(Plinky prompt: Have you ever thought of starting your own business?)
OK. Maybe I play okay with others. Most of the time. Especially if they’re gamer geeks or something. Unless they’re a particular kind of gamer geeks (and you know the ones I mean), in which case, definitely not.
I suppose you can substitute any damn thing there for “gamer geeks.” Moving on:
In a way, writing is my own business. It took a while–a long while–to realize that this was the big trick in my bag; now all I have to do is to get paid for it. Well, I have, in tiny bits: I do a little grantwriting for a non-profit that can’t afford to pay me any more until the grants start to come in–meaning it’s in the same boat as most non-profits right now.
But . . . I wrote this novel, see. It’s probably more practical to think of it as two of them, because it’s wicked long. We’re talking Moby Dick here. It’s pretty damned good, if you like science fiction about realtime biological vampires with forays into serial killing and the nightmare of sexual abuse–and (let’s all do the *anime fall* here: some gay characters). An influential friend sent the basic info on to a couple of agents, who have failed to get back to me for several months now.
And all I can do is push back the terror that chunks of five years of my life (off and on) were spent on artistic self-therapy–and keep at it. Currently, I’m responding to my damnably insightful reader (Noooooo. You’re wrooooong. I . . . . Okay. I have absolutely no idea what I meant there at all. Noooooooo. You’re riiiiiiiight. Etc.) on the LAST cleanup of the damn thing. I figure I have time since nobody’s asking me to hand it over. Sob.
But I’m glad I’m in the convo with the reader, because I’m tired of it by now–and am already sniffing at the ankles of the sequel. Or whatever you call a book which might be a sequel or might not, depending on whether the previous work was one book or two. You see the problem here. At least with the numbering.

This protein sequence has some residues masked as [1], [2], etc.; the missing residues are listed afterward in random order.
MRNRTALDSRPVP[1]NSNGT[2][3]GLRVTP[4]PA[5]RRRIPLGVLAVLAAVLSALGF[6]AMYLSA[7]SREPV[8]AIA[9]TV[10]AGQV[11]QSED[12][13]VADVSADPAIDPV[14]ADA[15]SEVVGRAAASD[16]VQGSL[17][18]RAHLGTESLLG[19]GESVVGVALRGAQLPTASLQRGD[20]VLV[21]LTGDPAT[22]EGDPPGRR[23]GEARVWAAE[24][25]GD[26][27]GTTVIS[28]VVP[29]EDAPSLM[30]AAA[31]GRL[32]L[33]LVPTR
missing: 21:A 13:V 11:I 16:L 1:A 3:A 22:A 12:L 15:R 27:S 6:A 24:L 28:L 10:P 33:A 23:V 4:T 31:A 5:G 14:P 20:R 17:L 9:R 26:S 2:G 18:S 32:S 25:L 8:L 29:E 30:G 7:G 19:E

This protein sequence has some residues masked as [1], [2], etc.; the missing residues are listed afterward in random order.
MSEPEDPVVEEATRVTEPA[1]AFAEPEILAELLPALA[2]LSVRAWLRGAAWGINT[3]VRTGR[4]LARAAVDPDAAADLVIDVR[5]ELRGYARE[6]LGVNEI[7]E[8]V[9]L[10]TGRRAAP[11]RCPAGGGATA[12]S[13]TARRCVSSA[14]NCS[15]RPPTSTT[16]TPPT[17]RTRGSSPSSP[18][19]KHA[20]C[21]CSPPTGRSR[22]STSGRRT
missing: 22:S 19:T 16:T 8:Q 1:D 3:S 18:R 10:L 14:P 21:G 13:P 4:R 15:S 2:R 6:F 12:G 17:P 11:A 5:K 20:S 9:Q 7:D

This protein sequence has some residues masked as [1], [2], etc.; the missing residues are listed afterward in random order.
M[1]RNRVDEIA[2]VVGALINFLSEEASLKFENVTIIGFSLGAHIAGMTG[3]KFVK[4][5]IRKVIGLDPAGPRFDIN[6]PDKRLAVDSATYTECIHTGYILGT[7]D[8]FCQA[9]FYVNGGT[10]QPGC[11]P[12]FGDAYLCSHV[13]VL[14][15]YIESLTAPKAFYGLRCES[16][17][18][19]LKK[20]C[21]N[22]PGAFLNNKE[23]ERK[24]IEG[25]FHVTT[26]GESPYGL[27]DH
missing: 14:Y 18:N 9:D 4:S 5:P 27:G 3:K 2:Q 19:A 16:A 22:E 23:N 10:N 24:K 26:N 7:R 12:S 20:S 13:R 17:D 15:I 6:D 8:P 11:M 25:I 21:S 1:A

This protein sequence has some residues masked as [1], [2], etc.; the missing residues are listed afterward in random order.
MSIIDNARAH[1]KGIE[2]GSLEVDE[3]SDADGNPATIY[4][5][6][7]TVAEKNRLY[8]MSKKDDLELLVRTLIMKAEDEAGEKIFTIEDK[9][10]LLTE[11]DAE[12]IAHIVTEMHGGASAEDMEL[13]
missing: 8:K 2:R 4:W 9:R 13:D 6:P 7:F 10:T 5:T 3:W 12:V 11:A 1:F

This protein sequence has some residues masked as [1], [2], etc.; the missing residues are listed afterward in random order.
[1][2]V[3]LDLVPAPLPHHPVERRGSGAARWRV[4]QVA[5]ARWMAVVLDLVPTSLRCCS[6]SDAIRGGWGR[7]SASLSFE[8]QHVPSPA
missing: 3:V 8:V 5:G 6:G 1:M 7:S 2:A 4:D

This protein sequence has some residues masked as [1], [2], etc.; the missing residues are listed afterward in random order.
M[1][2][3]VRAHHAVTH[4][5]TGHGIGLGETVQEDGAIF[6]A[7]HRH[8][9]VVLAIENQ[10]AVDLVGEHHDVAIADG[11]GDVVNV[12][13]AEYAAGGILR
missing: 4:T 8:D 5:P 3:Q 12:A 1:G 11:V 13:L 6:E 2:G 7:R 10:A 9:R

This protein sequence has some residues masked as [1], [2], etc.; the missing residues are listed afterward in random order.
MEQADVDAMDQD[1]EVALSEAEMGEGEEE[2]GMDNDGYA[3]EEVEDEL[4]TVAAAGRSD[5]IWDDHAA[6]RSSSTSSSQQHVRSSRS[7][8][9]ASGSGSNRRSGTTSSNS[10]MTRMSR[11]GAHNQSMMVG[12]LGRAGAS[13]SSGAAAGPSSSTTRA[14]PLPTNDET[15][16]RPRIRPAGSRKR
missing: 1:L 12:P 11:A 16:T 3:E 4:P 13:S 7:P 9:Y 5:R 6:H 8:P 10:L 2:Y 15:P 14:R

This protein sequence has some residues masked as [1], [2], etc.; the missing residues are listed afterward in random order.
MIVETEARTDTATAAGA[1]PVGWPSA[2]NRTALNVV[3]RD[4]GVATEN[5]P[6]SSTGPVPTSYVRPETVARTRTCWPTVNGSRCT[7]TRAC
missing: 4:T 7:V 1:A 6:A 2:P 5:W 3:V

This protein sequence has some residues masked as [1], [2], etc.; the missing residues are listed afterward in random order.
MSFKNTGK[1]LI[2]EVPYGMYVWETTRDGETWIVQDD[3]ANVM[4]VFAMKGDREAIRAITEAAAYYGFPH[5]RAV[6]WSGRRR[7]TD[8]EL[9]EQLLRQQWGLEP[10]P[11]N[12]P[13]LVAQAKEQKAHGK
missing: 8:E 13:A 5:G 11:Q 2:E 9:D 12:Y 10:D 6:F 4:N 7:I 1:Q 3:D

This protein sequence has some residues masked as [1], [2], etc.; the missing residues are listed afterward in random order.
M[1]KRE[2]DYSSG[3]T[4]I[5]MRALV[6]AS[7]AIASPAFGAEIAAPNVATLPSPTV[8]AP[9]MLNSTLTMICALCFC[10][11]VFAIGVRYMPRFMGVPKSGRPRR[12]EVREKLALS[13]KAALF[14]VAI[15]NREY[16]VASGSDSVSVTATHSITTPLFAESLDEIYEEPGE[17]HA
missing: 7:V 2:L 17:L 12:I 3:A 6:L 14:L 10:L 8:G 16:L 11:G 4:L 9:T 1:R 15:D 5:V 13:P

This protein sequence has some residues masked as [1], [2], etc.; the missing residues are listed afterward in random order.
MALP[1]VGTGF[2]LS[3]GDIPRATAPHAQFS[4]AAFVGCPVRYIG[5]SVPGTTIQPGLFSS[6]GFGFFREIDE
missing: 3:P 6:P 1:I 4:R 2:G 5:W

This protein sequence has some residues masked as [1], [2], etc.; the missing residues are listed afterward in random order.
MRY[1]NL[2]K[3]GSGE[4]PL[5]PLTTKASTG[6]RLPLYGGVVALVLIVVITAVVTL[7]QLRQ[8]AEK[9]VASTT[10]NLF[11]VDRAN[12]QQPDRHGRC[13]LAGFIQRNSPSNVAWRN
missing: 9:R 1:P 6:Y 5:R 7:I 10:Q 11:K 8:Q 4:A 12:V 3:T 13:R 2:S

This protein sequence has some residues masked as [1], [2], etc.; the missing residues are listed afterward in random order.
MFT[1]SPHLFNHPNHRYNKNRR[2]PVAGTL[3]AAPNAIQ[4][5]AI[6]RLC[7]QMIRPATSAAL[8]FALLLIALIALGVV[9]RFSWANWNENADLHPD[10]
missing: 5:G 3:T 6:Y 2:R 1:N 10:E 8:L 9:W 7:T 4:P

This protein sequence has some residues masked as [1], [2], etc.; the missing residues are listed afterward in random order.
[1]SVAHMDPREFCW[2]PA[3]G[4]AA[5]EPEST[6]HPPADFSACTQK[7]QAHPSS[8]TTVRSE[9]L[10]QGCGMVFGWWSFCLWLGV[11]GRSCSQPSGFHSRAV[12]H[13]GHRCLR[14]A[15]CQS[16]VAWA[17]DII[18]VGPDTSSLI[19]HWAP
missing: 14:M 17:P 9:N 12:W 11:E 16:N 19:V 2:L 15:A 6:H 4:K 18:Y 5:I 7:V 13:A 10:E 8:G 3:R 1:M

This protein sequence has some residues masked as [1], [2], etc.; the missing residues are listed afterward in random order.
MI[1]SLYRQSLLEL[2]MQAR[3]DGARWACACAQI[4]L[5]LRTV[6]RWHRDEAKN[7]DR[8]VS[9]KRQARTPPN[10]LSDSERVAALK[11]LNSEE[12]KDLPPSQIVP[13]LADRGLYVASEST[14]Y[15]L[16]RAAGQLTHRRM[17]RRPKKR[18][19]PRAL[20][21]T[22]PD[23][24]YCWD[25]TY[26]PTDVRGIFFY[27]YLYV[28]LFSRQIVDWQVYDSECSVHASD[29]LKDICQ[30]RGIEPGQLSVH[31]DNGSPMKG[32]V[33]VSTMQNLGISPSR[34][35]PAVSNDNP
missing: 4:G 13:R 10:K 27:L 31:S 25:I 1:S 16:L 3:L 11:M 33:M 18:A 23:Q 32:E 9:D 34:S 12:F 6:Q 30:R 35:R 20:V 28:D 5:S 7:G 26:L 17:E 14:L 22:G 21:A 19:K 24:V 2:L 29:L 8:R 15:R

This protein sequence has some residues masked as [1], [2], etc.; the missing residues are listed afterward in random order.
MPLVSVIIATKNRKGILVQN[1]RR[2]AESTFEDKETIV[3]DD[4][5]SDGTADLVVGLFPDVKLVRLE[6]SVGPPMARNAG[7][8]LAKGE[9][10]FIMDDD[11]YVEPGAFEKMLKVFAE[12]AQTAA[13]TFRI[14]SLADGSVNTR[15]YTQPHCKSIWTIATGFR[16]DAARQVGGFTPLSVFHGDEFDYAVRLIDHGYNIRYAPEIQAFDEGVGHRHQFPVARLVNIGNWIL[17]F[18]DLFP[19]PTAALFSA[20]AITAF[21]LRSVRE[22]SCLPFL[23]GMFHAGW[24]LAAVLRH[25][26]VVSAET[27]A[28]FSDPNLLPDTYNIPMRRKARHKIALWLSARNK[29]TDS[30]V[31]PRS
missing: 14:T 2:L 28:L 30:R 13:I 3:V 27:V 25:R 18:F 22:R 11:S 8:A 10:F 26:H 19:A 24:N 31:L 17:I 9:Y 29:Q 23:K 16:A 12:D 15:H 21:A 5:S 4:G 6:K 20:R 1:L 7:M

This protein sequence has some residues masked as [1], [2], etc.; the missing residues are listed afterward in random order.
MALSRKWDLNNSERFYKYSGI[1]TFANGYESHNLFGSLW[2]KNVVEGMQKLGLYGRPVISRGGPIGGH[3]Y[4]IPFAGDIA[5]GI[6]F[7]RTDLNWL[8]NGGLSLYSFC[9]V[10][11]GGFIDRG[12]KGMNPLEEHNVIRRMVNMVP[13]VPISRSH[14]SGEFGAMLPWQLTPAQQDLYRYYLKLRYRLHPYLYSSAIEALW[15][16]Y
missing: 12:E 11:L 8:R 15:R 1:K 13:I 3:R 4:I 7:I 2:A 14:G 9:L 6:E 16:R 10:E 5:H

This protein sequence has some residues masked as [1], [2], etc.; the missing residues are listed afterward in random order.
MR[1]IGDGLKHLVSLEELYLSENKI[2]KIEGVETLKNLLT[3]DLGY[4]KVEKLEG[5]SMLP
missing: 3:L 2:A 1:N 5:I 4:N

It really is actually damned good. Evidence: A friend who’s pretty blunt read some of the early still-head-half-up-my-butt stuff–and he said, “It sounds like a real book.” In other words, not the usual pathetic drivel your friends make you read, but unusual and hard-fisted drivel which makes you laugh and cry and write me abusive email.
And here’s the actual pathetic drivel: Part of the “works badly with others” is because I’m disabled. Not badly enough to need a dog, but badly enough for the uncle to hand over a pittance of SSDI–which, for non-Americans (and some Americans) is the sort of government dole you get when you actually worked your ass off and paid taxes. Soooo—
–it’s tiny, and fixed, and insert factual whinging here–but in a way, I can actually afford to not make money at writing, although the actual money would certainly improve my standard of living and that of the kid and the ferrets and cat and whatnot.
But what I WANT is for people to read it. And like it. And want more. For at bottom, that’s the real business writers are about. Unless we are the sort of pretentious literary trash I wanted to dropkick in grad school (now that I’m a doctor I know the zen of them having dropkicked themselves)—unless you’re an idiot, or somebody just wanting Nanny’s vanity pat on the head, we want to be understood. More or less.
After all, being understood (more or less) is our business.